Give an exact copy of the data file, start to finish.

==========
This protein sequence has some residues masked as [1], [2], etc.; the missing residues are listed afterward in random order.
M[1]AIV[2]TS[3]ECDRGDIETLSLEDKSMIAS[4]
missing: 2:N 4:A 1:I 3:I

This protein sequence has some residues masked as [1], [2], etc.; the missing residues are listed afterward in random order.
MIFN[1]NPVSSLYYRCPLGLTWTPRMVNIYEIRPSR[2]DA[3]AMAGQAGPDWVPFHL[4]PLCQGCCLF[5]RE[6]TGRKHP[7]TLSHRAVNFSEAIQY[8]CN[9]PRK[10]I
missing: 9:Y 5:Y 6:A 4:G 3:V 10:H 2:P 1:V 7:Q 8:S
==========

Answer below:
This protein sequence has some residues masked as [1], [2], etc.; the missing residues are listed afterward in random order.
M[1]AIV[2]TS[3]ECDRGDIETLSLEDKSMIAS[4]
missing: 2:N 4:A 1:I 3:I

This protein sequence has some residues masked as [1], [2], etc.; the missing residues are listed afterward in random order.
MIFN[1]NPVSSLYYRCPLGLTWTPRMVNIYEIRPSR[2]DA[3]AMAGQAGPDWVPFHL[4]PLCQGCCLF[5]RE[6]TGRKHP[7]TLSHRAVNFSEAIQY[8]CN[9]PRK[10]I
missing: 9:Y 5:Y 6:A 4:G 3:V 10:H 2:P 1:V 7:Q 8:S